At breakfast we shared stories about the elephant herd, which our guide said moved through the forest about 200 feet from our tents. My neighbor, an Italian man, excitedly told our guide that he’d also seen a black animal in the campsite when he peered out of his tent. I’m sure whatever he saw was what I heard. The guide listened to his description and wasn’t sure what it might have been - he guessed a honey badger.

In retrospect I realized how Buddhist that night was: my hyperawareness, and my feeling of unity with that mystery animal. I heard its presence, breathed its air, felt waves of tension leaving my body and meeting the force of its curiosity somewhere in midair. The fibers of our experience seemed to weave together like cloth.

The fear I felt resulted from my projections of what could happen, what could be true. Was it a lion? A leopard? A rhino?

No, it was a honey badger. It was my own mind.

(Note: I wrote this piece back in 2007, when I was a Zen student, for our Zendo newsletter. I found it a few days ago when I logged into my long-dormant Google Docs account, where I and the other editors of the newsletter used to share articles. The photos are from my Botswana trip, in August 2006.)


  1. Oh, Steve, I LOVED this! The writing is inviting, and that top photo is just stunning -- little sliver of moon and all. I could barely contain myself wondering what kind of critter was outside your tent. Thanks so much for sharing!

    Side note: This reminds me of once when Rick and I were backpacking and we had just come down from the trail in darkness to the trailhead. We pitched our tent and went to sleep. Then we heard hooves and animals all around us. We stayed frozen in our sleeping bags, thinking it was a herd of elk and how magical it all was as long as they didn't trample us. When we woke up we were in a meadow filled with COWS. The mind does indeed play tricks! :)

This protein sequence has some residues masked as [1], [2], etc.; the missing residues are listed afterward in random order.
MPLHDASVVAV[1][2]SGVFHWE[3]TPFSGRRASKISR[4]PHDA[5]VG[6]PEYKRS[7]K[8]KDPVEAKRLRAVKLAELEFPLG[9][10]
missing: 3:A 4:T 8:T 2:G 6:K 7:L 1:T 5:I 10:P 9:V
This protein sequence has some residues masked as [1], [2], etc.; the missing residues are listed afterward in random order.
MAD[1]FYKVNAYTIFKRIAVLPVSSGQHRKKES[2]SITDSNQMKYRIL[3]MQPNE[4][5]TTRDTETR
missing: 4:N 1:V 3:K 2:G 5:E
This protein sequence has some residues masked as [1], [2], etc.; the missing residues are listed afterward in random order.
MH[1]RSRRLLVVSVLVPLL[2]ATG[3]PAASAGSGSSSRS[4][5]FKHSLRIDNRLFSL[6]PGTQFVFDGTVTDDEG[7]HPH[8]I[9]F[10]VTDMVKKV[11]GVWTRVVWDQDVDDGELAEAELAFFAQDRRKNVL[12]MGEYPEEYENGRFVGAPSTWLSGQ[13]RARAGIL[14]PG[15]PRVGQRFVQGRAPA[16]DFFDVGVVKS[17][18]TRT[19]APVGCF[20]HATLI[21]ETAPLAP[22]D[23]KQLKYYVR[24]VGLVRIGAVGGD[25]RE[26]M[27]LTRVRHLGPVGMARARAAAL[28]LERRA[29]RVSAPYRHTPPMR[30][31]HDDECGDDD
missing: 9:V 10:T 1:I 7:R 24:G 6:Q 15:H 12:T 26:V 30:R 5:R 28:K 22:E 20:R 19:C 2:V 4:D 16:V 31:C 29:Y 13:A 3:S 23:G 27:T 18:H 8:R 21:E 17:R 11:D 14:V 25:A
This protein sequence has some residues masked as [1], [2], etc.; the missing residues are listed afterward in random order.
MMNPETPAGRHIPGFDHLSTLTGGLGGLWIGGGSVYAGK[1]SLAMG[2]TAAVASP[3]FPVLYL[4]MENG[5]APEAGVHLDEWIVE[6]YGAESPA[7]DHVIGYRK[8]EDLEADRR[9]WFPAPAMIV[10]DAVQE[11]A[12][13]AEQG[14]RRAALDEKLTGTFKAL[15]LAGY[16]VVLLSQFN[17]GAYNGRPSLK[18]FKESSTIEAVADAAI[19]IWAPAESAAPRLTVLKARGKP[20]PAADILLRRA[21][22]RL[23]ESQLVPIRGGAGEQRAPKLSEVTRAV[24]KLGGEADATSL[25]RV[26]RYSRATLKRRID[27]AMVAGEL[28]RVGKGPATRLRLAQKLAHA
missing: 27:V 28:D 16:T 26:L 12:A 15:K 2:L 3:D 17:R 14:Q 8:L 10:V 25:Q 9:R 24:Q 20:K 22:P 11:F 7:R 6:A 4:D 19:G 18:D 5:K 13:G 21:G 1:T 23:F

2. What a fantastic story. I was pulled right in. That must have been an exciting trip. I've recently been researching a trip to Namibia so your story got my imagination flowing.

  3. What a great story. I've had a night or two in a tent wondering what animal was making all the noise out there but I was never in Africa wondering that.

  4. So suspenseful and beautifully writ. We were right there in the moment with you. I love the Zen reflection too.

  5. STEVE! It's been forever. Liz told me about your blog and, because I used to live in London, every once in a while, I check in to get my London fix, but today was very pleasantly surprised to see this post! What a great trip that was, and, honestly, I was probably in a tent next to yours and have no recollection of that particular night. That's why it is so fun to get together every once in a while and swap stories. There are different memories even of the same event. Isn't the mind strange? Take care and loved the post.

  6. Truly lovely...More, please...Great photos as always, too.

  7. Thanks for the kinds words, everyone! It was a most memorable trip, and not just because of this particular night.

    Jessica, how AMAZING to hear from you! I'm so tickled that you check in on my blog now and then -- and how perfect that you checked in on this particular day. Hope all is well with you! :)